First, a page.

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 Texas : Features : Columns : Along the Way with Britt

THINKING
A PARAMOUNT NECESSITY

by Britt Towery
Former CIA analyst and distinguished scholar, Chalmers Johnson, has recently completed a trilogy on the economic and military overreach of the United States. The title of the third book is "Nemesis: The Last Days of the American Republic."
The first two books, "Blowback" and "The Sorrows of Empire," argues that American clandestine and military activity overseas has led to a direct disaster here in the United States. Unintended, but harmful to the country's future.

Johnson used "Nemesis" for the title of the latest book because "Nemesis was the ancient Greek god of revenge, the punisher of hubris and arrogance in human beings."
If you recall your Greek mythology you know that she (Nemesis) is the one that led Narcissus to the pond and showed him his reflection, whereupon he jumped in and drowned.

This title to Johnson means she's present in our county right now, "just waiting to carry out her divine mission."

He continues his C-SPAN interview by stressing the subtitle, "The Last Days of the American Republic," "is not just hype to sell books. ...I'm here concerned with a very real, concrete problem in political analysis, namely that the political system of the United States today, history tells us, is one of the most unstable combinations there is --- domestic democracy and foreign empire. A nation can be one of the other, a democracy or an imperialist, but can't be both."

As illustrative of this thought, look at the former British Empire, upon which the sun never sat. After the defeat of the tyrannical German Nazi empire, it became evident that their world of money-making colonies were waking up. They found their voice and began seeking to keep their riches at home and to rule themselves.

Across the colonies of Africa and India, Britain's crown jewel of a colony, the masses would no longer be subjected to foreign masters. "They wanted their country back," to use a phrase now constantly misused in TAT sessions (Teabagger Astro-Turfers). (Same simplistic thought as the odd saying we will be hearing again in a couple of months: "Put Jesus back in Christmas." For the uninformed, Jesus never left.)

The Germans lost most of their colonies after World War I. But the Dutch in Indonesia, the French in Vietnam, Spain in Cuba and the Philippines, and the British (everywhere) were slow to see the writing on the wall. None of these empires prepared their colonies how to rule themselves. Blame the empires, not the former colonies that continue to have dictators, revenge and war.

Kenya had one government official of lower rank when Britain fled. The French Foreign Legion had to be defeated on the battle field to leave Indo-China. Unfortunately, the US government sided with the Dutch, French and British during those years of transition. After Ho Chi minh defeated the French, pictures of Harry Truman were in their victory parades in Hanoi. They liked the USA in 1954.

These empire builders learned that to retain their colonies and economic paradises, they would have to become more imperial than democratic. They would have to dictate more and more to their far-flung money-makers. Democracy and dictators don't go good together.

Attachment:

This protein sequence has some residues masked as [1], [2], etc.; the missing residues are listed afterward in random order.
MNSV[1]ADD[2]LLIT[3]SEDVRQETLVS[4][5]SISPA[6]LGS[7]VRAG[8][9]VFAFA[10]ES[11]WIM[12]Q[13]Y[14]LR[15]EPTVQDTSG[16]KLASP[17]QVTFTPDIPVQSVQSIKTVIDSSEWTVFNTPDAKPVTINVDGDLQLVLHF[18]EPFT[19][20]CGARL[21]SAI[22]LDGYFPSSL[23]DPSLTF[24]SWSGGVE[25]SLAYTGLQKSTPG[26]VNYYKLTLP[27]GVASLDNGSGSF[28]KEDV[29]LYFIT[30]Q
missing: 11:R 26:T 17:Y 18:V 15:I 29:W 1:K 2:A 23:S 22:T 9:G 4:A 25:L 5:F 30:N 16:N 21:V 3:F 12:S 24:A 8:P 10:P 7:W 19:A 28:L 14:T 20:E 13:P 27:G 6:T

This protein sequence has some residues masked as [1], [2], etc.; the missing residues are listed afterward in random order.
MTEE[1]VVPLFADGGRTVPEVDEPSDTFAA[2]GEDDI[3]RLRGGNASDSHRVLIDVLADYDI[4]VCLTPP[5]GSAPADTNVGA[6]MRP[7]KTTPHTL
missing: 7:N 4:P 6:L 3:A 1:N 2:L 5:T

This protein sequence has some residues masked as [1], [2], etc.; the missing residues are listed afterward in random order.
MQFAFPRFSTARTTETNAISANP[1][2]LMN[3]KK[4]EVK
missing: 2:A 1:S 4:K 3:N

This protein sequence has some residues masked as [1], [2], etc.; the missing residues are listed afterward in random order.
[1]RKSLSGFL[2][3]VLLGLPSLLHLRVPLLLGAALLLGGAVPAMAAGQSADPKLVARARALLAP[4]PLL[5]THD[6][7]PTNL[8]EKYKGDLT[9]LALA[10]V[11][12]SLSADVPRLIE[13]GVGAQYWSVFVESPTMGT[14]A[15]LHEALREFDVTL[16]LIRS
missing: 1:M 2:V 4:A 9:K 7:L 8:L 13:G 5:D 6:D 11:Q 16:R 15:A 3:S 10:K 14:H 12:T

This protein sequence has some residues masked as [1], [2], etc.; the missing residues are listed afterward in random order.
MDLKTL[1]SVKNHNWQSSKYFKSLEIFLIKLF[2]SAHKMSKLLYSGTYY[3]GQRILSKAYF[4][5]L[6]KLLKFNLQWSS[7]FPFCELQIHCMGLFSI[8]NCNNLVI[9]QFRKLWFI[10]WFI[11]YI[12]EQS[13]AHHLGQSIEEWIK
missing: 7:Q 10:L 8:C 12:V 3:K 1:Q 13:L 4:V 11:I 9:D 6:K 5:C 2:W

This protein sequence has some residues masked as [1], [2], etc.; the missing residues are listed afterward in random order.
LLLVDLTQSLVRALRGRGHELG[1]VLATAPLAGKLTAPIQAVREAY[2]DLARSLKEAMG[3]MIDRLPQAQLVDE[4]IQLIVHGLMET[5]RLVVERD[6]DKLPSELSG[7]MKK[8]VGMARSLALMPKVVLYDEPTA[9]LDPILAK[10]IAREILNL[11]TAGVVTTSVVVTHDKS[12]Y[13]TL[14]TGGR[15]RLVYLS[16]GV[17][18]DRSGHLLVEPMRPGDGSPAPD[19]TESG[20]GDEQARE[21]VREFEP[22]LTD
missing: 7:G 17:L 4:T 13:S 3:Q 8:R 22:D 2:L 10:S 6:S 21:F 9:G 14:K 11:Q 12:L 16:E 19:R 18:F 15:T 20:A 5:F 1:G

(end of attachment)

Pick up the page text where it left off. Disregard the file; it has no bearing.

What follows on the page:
For further reference look up the 1953 American-led covert ousting of Iran's freely elected Mossadegh and putting the Shah back on the throne which brought 25 years of terror for the Iranians.

America is in danger of becoming less democratic and more imperialistic with such an attitude as "we always know best." It is evident this did not begin with the 2008 presidential election. It has been building steam since the 1950s, from Iran to Guatemala and back again. We tried to save Korea by force from the Communist. Half a century later our Armed Forces are still there, as they are in 737 military bases on every continent.

Our government began placing military bases all over the world. Very few nations have ask us to leave. The "chosen" countries liked the income from Uncle Sam. These overseas bases, over the last half century have cost the tax payers umpteen trillions of dollars; while not adding not a single good thing to our overseas image.

To maintain an empire requires the making of munitions, machines, equipment and a lot of 18-year olds. The cost of today's huge military-industrial-congress complex is not known. A smattering of the government budget is known, but the complete totals will never be known.

We need to re-read President George Washington's farewell address. He said that the great enemy of the republic was a standing army. (This is read at the opening of the first session of every Congress. Doesn't seem to have made an impression on the politicians.)

The three powers of the executive, legislative and judicial branches of our government are meant to keep a check on each other. Oversight is impossible with an imperial presidency. President Dwight Eisenhower, with very undiplomatic language, gave the same message as George Washington. Lack of oversight has led to our present economic woes.

A friend at church urged me to continue writing these pieces. He confessed my writing sometimes causes his blood pressure to go up, but it makes him think. That is all I wish to accomplish, make us think more and more often.


Copyright
Britt Towery
Along the Way with Britt
November 8, 2009 Column
Britt Towery, author of "Along the Way," welcomes comments.
Email: bet@suddenlink.net
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